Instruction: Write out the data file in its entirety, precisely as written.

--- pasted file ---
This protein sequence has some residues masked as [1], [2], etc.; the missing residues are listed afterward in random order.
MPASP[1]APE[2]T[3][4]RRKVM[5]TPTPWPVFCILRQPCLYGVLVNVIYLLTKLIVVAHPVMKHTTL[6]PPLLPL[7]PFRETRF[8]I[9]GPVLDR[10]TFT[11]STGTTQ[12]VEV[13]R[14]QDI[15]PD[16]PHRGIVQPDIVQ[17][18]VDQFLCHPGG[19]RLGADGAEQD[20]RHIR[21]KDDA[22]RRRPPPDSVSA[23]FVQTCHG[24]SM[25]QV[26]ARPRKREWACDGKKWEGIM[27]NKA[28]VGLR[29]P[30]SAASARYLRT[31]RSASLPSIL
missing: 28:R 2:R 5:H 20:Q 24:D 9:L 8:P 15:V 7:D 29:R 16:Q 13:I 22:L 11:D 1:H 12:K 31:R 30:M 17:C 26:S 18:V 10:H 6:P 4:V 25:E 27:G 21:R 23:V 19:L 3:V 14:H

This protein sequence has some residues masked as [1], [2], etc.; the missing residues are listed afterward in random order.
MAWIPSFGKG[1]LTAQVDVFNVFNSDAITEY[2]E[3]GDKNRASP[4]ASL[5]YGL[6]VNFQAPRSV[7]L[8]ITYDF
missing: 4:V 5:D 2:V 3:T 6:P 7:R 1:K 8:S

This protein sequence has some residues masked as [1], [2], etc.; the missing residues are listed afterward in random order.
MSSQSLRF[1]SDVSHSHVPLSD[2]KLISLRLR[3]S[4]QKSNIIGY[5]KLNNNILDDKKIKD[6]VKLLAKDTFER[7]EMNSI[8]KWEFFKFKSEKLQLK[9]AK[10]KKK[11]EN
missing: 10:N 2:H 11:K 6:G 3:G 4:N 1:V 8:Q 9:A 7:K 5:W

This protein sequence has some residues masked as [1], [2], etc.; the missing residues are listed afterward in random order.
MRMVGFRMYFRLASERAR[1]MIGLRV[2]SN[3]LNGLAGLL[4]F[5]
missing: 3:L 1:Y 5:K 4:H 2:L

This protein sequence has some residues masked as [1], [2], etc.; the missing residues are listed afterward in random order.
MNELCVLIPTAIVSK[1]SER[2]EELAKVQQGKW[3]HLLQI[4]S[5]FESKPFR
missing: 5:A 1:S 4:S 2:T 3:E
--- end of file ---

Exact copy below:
This protein sequence has some residues masked as [1], [2], etc.; the missing residues are listed afterward in random order.
MPASP[1]APE[2]T[3][4]RRKVM[5]TPTPWPVFCILRQPCLYGVLVNVIYLLTKLIVVAHPVMKHTTL[6]PPLLPL[7]PFRETRF[8]I[9]GPVLDR[10]TFT[11]STGTTQ[12]VEV[13]R[14]QDI[15]PD[16]PHRGIVQPDIVQ[17][18]VDQFLCHPGG[19]RLGADGAEQD[20]RHIR[21]KDDA[22]RRRPPPDSVSA[23]FVQTCHG[24]SM[25]QV[26]ARPRKREWACDGKKWEGIM[27]NKA[28]VGLR[29]P[30]SAASARYLRT[31]RSASLPSIL
missing: 28:R 2:R 5:H 20:Q 24:D 9:L 8:P 15:V 7:D 29:R 16:Q 13:I 22:L 11:D 1:H 12:K 31:R 30:M 17:C 26:S 18:V 10:H 6:P 4:V 25:E 27:G 21:R 23:V 19:L 3:V 14:H

This protein sequence has some residues masked as [1], [2], etc.; the missing residues are listed afterward in random order.
MAWIPSFGKG[1]LTAQVDVFNVFNSDAITEY[2]E[3]GDKNRASP[4]ASL[5]YGL[6]VNFQAPRSV[7]L[8]ITYDF
missing: 4:V 5:D 2:V 3:T 6:P 7:R 1:K 8:S

This protein sequence has some residues masked as [1], [2], etc.; the missing residues are listed afterward in random order.
MSSQSLRF[1]SDVSHSHVPLSD[2]KLISLRLR[3]S[4]QKSNIIGY[5]KLNNNILDDKKIKD[6]VKLLAKDTFER[7]EMNSI[8]KWEFFKFKSEKLQLK[9]AK[10]KKK[11]EN
missing: 10:N 2:H 11:K 6:G 3:G 4:N 1:V 8:Q 9:A 7:K 5:W

This protein sequence has some residues masked as [1], [2], etc.; the missing residues are listed afterward in random order.
MRMVGFRMYFRLASERAR[1]MIGLRV[2]SN[3]LNGLAGLL[4]F[5]
missing: 3:L 1:Y 5:K 4:H 2:L

This protein sequence has some residues masked as [1], [2], etc.; the missing residues are listed afterward in random order.
MNELCVLIPTAIVSK[1]SER[2]EELAKVQQGKW[3]HLLQI[4]S[5]FESKPFR
missing: 5:A 1:S 4:S 2:T 3:E